The New York Times describes how, as the U.N. begins its meeting on non-communicable diseases (NCDs), Chinese and Indian generic drug makers “say they are on the verge of selling cheaper copies” of costly biotech medications used to treat cancers, diabetes, arthritis and other chronic illnesses. “Their entry into the market in the next year — made possible by hundreds of millions of dollars invested in biotechnology plants — could not only transform the care of patients in much of the world but also ignite a counterattack by major pharmaceutical companies and diplomats from richer countries,” the newspaper writes.
Private Sector Involvement
U.S.-based pharmaceutical firm Eli Lilly and Company on Tuesday announced it will spend $30 million over five years to fight the rising burden of non-communicable diseases (NCDs) in developing nations, the Indianapolis Star reports (Swiatek, 9/13). According to a Lilly press release, the company is launching the Lilly NCD Partnership “to identify new models of patient care that increase treatment access and improve outcomes for underserved people” (9/13).
With negotiations over the outcomes for the U.N. High-level Meeting on Non-Communicable Diseases (NCDs) stalled, “[i]t is feared that sound proposals for clear goals and timelines to tackle these devastating diseases are being systematically deleted, diluted and downgraded by some U.N. Member States and urgent action is needed to put the negotiations back on track, when they recommence on September 1,” Rob Moodie, chair of Global Health at the Nossal Institute of Global Health, writes in the Crikey health blog “Croakey.”
With more widespread access to antiretroviral (ARV) drugs “comes a greater need to monitor and promote the safety and effectiveness of these essential medicines in the new environments, which are distinct from those of pre-market studies and the resource rich countries that have had ARV access for years. Without sufficient monitoring systems in place, we can’t efficiently identify and stop counterfeiting of ARV drugs,” Jur Strobos, deputy director of the Forum for Collaborative HIV Research, and Andy Stergachis, professor of epidemiology and global health and director of the Global Medicines Program at School of Public Health at the University of Washington, write in an opinion piece in The Scientist.
David Stuckler of the University of Cambridge, Sanjay Basu of the University of California, San Francisco, and Martin McKee of the London School of Hygiene and Tropical Medicine, write in a BMJ commentary that misconceptions and fallacies “have led to serious under-budgeting for non-communicable diseases” (NCDs). The authors question whether food companies, or lobbying groups and non-governmental organizations that are influenced by food corporations, should “be viewed as trusted partners and have a seat at the table during public health negotiations” leading up to the U.N. High-level Meeting on NCDs.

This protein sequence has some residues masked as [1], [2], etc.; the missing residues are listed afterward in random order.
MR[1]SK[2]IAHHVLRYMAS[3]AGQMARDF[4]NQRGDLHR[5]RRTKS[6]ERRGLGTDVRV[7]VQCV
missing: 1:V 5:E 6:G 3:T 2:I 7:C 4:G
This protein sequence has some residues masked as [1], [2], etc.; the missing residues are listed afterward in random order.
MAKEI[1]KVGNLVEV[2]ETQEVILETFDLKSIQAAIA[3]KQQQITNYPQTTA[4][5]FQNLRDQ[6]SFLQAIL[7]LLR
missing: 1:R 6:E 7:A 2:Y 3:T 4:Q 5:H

“In the run up to the U.N. summit on non-communicable diseases (NCDs), there are fears that industry interests might be trumping evidence-based public health interventions,” BMJ reports. “Many hope that this meeting will force [NCDs] into the spotlight just as the first health-related U.N. summit did for AIDS a decade ago,” but “[w]ith only weeks to go before the summit … [d]iscussions have stopped on the document that forms the spine of the summit,” BMJ writes.
Ambassador Ertharin Cousin, U.S. representative to the U.N. Agencies for Food and Agriculture in Rome, writes about her recent visit to the Dadaab refugee camps in Kenya in the State Department’s “DipNote” blog. “There is something remarkable about seeing how U.S. contributions â€“ both from our government and the private sector â€“ can be transformed into something as concrete and life-saving as a simple meal for a little girl. Washington has committed around $580 million to the relief effort. Hopefully that will save a lot more children here in Dadaab and around the Horn. The international community has provided around $1.4 billion, but it’s not enough â€“ I know that and we continue to push for more support from other donors. But it is a start and it is making a real and lasting difference,” she writes (8/12).
Sending Surplus Medical Supplies To Developing Country Hospitals 'Not The Antidote' To Poor Conditions
“Every year, hospitals in America throw away thousands of tons of usable medical supplies and equipment â€“ by some measures 7,000 tons a year, a value of $20 billion. â€¦ Yet every year, hospitals in developing countries around the world turn away patients or provide substandard care because they lack even the most basic medical equipment,” journalist and author Tina Rosenberg writes in the New York Times’ “Opinionator” blog. She describes the work of several organizations that collect excess or unwanted medical supplies and redistribute them to hospitals in need in developing countries.
U.N. Secretary-General Ban Ki-moon “triggered a political controversy last week when he implicitly declared that even human rights have a market price,” Inter Press Service reports, noting Ban “admitted it is not acceptable that poor slum-dwellers pay five or even 10 times as much for their water as wealthy residents of the same cities.”
Speaking at the Saving Lives at Birth Development Exchange at the State Department on Thursday, Secretary of State Hillary Rodham Clinton “prais[ed] innovators from around the globe for their work to protect the health and lives of mothers and children at birth, particularly in rural areas of the developing world,” IPP Digital reports (Babb, 7/28).